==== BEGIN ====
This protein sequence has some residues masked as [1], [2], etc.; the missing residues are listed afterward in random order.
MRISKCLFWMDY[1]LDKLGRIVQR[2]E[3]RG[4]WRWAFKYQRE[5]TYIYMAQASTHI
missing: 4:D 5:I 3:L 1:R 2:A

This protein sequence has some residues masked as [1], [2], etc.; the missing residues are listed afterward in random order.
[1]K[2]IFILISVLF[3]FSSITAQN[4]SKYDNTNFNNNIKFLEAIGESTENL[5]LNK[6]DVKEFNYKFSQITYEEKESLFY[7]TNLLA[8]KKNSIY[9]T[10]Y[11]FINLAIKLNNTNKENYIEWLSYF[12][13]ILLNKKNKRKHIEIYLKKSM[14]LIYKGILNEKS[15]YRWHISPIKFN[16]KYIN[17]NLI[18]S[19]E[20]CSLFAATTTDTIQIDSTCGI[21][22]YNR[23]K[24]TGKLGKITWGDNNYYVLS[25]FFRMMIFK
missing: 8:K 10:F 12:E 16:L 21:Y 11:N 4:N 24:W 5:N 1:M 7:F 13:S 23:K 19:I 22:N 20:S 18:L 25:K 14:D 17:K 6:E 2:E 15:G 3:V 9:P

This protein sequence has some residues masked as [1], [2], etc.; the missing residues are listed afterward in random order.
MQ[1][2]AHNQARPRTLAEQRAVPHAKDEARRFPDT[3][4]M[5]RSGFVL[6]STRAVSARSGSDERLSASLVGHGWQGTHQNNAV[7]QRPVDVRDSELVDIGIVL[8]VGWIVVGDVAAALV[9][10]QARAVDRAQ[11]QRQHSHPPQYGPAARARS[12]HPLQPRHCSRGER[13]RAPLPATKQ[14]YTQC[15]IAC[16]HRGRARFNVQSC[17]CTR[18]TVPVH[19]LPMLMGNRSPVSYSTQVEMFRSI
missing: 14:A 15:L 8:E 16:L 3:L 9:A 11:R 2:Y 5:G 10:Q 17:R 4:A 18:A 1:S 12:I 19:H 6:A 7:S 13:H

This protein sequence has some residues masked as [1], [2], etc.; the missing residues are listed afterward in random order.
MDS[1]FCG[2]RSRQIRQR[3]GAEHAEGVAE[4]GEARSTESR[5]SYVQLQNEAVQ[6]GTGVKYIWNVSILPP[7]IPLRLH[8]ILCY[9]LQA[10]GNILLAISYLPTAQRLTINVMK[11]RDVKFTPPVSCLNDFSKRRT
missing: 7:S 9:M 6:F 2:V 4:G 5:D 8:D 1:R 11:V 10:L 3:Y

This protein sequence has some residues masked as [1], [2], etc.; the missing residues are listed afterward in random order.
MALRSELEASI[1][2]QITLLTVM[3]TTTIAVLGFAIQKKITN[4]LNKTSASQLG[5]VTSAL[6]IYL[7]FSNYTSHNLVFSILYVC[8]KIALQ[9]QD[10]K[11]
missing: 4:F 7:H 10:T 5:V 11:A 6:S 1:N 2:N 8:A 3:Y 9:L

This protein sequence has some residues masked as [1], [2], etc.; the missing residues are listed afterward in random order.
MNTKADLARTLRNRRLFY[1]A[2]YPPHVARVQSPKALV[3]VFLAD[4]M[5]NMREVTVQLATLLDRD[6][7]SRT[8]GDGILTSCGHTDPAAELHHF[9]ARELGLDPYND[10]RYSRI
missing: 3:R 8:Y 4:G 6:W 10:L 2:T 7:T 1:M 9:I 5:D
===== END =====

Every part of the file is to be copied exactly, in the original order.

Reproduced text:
This protein sequence has some residues masked as [1], [2], etc.; the missing residues are listed afterward in random order.
MRISKCLFWMDY[1]LDKLGRIVQR[2]E[3]RG[4]WRWAFKYQRE[5]TYIYMAQASTHI
missing: 4:D 5:I 3:L 1:R 2:A

This protein sequence has some residues masked as [1], [2], etc.; the missing residues are listed afterward in random order.
[1]K[2]IFILISVLF[3]FSSITAQN[4]SKYDNTNFNNNIKFLEAIGESTENL[5]LNK[6]DVKEFNYKFSQITYEEKESLFY[7]TNLLA[8]KKNSIY[9]T[10]Y[11]FINLAIKLNNTNKENYIEWLSYF[12][13]ILLNKKNKRKHIEIYLKKSM[14]LIYKGILNEKS[15]YRWHISPIKFN[16]KYIN[17]NLI[18]S[19]E[20]CSLFAATTTDTIQIDSTCGI[21][22]YNR[23]K[24]TGKLGKITWGDNNYYVLS[25]FFRMMIFK
missing: 8:K 10:F 12:E 16:L 21:Y 11:N 4:N 24:W 5:N 1:M 7:F 13:S 23:K 19:I 22:N 20:S 18:L 25:K 14:D 17:K 6:E 2:E 15:G 3:V 9:P

This protein sequence has some residues masked as [1], [2], etc.; the missing residues are listed afterward in random order.
MQ[1][2]AHNQARPRTLAEQRAVPHAKDEARRFPDT[3][4]M[5]RSGFVL[6]STRAVSARSGSDERLSASLVGHGWQGTHQNNAV[7]QRPVDVRDSELVDIGIVL[8]VGWIVVGDVAAALV[9][10]QARAVDRAQ[11]QRQHSHPPQYGPAARARS[12]HPLQPRHCSRGER[13]RAPLPATKQ[14]YTQC[15]IAC[16]HRGRARFNVQSC[17]CTR[18]TVPVH[19]LPMLMGNRSPVSYSTQVEMFRSI
missing: 14:A 15:L 8:E 16:L 3:L 9:A 11:R 2:Y 5:G 10:Q 17:R 4:A 18:A 1:S 12:I 19:H 6:A 7:S 13:H

This protein sequence has some residues masked as [1], [2], etc.; the missing residues are listed afterward in random order.
MDS[1]FCG[2]RSRQIRQR[3]GAEHAEGVAE[4]GEARSTESR[5]SYVQLQNEAVQ[6]GTGVKYIWNVSILPP[7]IPLRLH[8]ILCY[9]LQA[10]GNILLAISYLPTAQRLTINVMK[11]RDVKFTPPVSCLNDFSKRRT
missing: 7:S 9:M 6:F 2:V 4:G 5:D 8:D 1:R 11:V 10:L 3:Y

This protein sequence has some residues masked as [1], [2], etc.; the missing residues are listed afterward in random order.
MALRSELEASI[1][2]QITLLTVM[3]TTTIAVLGFAIQKKITN[4]LNKTSASQLG[5]VTSAL[6]IYL[7]FSNYTSHNLVFSILYVC[8]KIALQ[9]QD[10]K[11]
missing: 4:F 7:H 10:T 5:V 11:A 6:S 1:N 2:N 8:A 3:Y 9:L

This protein sequence has some residues masked as [1], [2], etc.; the missing residues are listed afterward in random order.
MNTKADLARTLRNRRLFY[1]A[2]YPPHVARVQSPKALV[3]VFLAD[4]M[5]NMREVTVQLATLLDRD[6][7]SRT[8]GDGILTSCGHTDPAAELHHF[9]ARELGLDPYND[10]RYSRI
missing: 3:R 8:Y 4:G 6:W 10:L 2:T 7:T 1:M 9:I 5:D